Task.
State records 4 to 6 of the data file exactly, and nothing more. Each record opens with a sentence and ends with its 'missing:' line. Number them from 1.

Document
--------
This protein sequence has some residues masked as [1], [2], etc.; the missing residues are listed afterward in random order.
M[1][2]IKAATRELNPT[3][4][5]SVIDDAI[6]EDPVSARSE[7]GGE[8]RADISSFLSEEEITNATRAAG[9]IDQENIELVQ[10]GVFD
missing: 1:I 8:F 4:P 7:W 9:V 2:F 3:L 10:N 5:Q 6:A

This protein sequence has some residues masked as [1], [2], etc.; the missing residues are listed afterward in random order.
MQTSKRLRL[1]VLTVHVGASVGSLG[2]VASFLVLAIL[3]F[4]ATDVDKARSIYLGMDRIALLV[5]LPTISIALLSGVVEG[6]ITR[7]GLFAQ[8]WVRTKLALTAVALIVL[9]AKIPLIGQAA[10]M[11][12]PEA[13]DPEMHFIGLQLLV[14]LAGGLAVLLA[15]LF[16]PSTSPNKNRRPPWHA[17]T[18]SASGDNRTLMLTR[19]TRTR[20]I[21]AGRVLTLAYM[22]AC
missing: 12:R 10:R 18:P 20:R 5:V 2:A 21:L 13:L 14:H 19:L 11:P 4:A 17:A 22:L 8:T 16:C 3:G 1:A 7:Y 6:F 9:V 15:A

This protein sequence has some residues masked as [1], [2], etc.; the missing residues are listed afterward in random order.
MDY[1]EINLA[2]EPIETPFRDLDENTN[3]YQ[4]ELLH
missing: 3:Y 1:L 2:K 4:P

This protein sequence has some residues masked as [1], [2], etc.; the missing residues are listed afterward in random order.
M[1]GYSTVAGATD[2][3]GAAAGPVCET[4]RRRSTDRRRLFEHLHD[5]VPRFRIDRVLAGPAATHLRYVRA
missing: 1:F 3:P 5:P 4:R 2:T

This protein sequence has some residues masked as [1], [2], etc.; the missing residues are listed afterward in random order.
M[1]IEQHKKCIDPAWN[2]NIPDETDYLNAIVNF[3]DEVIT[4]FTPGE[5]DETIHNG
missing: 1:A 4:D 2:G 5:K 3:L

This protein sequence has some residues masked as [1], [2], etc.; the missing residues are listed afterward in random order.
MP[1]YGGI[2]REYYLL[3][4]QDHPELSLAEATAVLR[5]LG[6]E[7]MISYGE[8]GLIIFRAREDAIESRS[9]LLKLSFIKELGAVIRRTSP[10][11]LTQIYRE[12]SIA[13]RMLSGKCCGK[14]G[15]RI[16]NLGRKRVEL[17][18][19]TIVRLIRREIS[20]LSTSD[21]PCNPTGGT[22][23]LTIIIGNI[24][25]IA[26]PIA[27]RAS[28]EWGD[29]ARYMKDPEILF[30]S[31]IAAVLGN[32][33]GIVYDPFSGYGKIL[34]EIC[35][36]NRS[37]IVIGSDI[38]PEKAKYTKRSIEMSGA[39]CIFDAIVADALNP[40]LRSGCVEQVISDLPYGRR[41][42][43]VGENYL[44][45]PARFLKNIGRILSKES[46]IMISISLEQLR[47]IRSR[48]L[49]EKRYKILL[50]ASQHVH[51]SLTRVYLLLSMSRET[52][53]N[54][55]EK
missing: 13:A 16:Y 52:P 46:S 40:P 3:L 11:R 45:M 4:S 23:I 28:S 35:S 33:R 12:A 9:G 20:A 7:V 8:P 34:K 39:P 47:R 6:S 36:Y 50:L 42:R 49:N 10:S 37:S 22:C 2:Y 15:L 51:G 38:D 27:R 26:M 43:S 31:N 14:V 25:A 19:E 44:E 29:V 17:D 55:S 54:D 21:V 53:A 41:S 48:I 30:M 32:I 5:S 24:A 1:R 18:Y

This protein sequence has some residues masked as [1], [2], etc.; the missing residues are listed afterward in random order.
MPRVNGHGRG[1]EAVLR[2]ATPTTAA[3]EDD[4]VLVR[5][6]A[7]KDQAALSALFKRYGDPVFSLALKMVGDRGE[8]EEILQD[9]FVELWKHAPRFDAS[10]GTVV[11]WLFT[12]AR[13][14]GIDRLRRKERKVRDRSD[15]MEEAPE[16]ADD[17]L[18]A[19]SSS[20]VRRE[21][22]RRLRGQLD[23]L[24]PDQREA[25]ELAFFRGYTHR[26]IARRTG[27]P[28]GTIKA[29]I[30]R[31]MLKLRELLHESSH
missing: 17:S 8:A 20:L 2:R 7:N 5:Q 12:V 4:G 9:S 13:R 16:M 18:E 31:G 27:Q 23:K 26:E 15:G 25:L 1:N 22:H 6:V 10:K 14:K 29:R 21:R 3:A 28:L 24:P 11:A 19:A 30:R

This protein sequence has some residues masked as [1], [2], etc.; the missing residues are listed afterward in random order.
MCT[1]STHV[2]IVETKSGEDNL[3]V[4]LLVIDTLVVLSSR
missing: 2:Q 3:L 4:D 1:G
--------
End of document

This protein sequence has some residues masked as [1], [2], etc.; the missing residues are listed afterward in random order.
M[1]GYSTVAGATD[2][3]GAAAGPVCET[4]RRRSTDRRRLFEHLHD[5]VPRFRIDRVLAGPAATHLRYVRA
missing: 1:F 3:P 5:P 4:R 2:T

This protein sequence has some residues masked as [1], [2], etc.; the missing residues are listed afterward in random order.
M[1]IEQHKKCIDPAWN[2]NIPDETDYLNAIVNF[3]DEVIT[4]FTPGE[5]DETIHNG
missing: 1:A 4:D 2:G 5:K 3:L

This protein sequence has some residues masked as [1], [2], etc.; the missing residues are listed afterward in random order.
MP[1]YGGI[2]REYYLL[3][4]QDHPELSLAEATAVLR[5]LG[6]E[7]MISYGE[8]GLIIFRAREDAIESRS[9]LLKLSFIKELGAVIRRTSP[10][11]LTQIYRE[12]SIA[13]RMLSGKCCGK[14]G[15]RI[16]NLGRKRVEL[17][18][19]TIVRLIRREIS[20]LSTSD[21]PCNPTGGT[22][23]LTIIIGNI[24][25]IA[26]PIA[27]RAS[28]EWGD[29]ARYMKDPEILF[30]S[31]IAAVLGN[32][33]GIVYDPFSGYGKIL[34]EIC[35][36]NRS[37]IVIGSDI[38]PEKAKYTKRSIEMSGA[39]CIFDAIVADALNP[40]LRSGCVEQVISDLPYGRR[41][42][43]VGENYL[44][45]PARFLKNIGRILSKES[46]IMISISLEQLR[47]IRSR[48]L[49]EKRYKILL[50]ASQHVH[51]SLTRVYLLLSMSRET[52][53]N[54][55]EK
missing: 13:A 16:Y 52:P 46:S 40:P 3:L 11:R 45:M 4:S 23:I 28:S 35:S 33:R 12:A 9:G 20:A 7:V 8:P 34:K 39:P 47:R 6:S 36:Y 50:L 42:R 49:N 10:S 37:S 22:C 2:Y 15:L 51:G 38:D 27:R 26:M 43:S 31:N 14:V 25:A 19:E 44:E 29:V 17:D 55:S 54:D 21:V 53:A 41:S 48:I 30:M 32:I 5:S 24:A 1:R 18:Y